.PICNIC AT THE BLUFF. A. picnic, organised by the commit tee of St. John's Church of England, Lang Lang, was held at the Red BlnfE on Monday, a number of vehicles con" veying visitors from the town at about half past ten a,m. Although intend ed as an outing for the children, those grown ups who attended also spent an. enjoyable time The tide well covered the beach for the greater part of the day, and many of those present engage ing in a dip or siin bath, the sands and bluff greatly resembled Beaumauria or Mentone at holiday time. The beach at full tide is an ideal bathing place for very young children, and many toddlers enjoyed themselves in water only 8 or 9 inches deep and as calm as a pond. The ladies' committee pro vided v&ry enjoyable lunch and tea* and were most generous in their atteh* tion to the comfort of all. The Koo-' weerup Presbyterian Ladies fJaild also held a picnic at the beach on the same afternoon,
Kooweerup Concert. [Newspaper Article] — Lang Lang Guardian — 3 February 1915
Kooweerup Concert. There was a large attendance at the Kooweerup Hall on Friday evening on the occasion of a concert in aid of the Presbyterian Ladies' Guild. The programme wa3 whol.iy given by the Mooro Family, of Melbourne, assisted by Mr A. Baird and Mr H, Murphy, it being one of the best concerts ever given in the hall, and the audience were delighted, evincing their pleasure by repeated encores. Mr N. M. Jaboor occupied the chair. The pro gramme ^as as follow^ Pianoforte duet, Hungarian, Miss Eltfia and Mr H. Moore . Sol", 'Muleteer of Malager,' Mr A. Baird Duet, 'Night Hymn at Sea,' Mrs Norman and Mrs Moore Musical monologue, 'The Lasson of the Watermill,' Miss Elma Moore Solo, 'I'll sing thee songs of Araby,' Mr Gordon Murphy Duet, 'Baraarolie,' Mrs and Misa MfOre Scotch soap-, 'Tobermory,' Mr Al^> bert Baird Solo, 'There's a land,' Mrs Norman Moore Kecitation, 'Ouv elocution class,' MisS Elma Moore Solo-, 'Mattotiata-/ Mr Gordon Murphy Scotch song, 'We parted on the shore...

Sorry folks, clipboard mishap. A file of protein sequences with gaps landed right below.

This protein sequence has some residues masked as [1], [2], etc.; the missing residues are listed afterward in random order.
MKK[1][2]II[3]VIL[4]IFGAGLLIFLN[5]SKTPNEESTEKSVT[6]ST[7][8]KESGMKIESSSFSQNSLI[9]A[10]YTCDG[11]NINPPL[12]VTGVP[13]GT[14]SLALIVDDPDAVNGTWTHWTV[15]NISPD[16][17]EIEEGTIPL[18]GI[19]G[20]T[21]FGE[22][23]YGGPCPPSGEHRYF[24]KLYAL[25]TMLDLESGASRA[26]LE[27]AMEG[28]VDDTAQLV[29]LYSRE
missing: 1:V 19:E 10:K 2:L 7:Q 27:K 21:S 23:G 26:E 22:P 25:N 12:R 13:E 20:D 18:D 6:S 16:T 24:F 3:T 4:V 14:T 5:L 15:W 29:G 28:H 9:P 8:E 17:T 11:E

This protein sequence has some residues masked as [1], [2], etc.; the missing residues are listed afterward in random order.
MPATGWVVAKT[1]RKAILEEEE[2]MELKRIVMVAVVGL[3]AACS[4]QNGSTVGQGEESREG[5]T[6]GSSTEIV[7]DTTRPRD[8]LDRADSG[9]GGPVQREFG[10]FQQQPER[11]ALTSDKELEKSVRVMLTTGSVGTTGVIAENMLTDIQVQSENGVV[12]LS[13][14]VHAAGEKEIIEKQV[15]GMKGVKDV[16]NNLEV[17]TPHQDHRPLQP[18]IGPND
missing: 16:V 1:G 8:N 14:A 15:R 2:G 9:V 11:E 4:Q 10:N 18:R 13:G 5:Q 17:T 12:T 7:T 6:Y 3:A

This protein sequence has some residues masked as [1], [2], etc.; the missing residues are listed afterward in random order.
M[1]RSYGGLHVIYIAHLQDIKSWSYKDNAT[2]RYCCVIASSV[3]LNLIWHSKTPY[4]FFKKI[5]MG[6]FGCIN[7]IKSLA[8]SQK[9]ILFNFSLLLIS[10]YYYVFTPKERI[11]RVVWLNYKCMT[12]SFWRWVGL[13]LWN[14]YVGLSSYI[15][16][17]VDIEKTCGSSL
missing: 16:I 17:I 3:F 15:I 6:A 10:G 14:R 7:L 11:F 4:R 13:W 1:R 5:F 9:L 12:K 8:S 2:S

Fatality at Kooweerup LITTLE GIRL'S DEATH. [Newspaper Article] — Lang Lang Guardian — 3 February 1915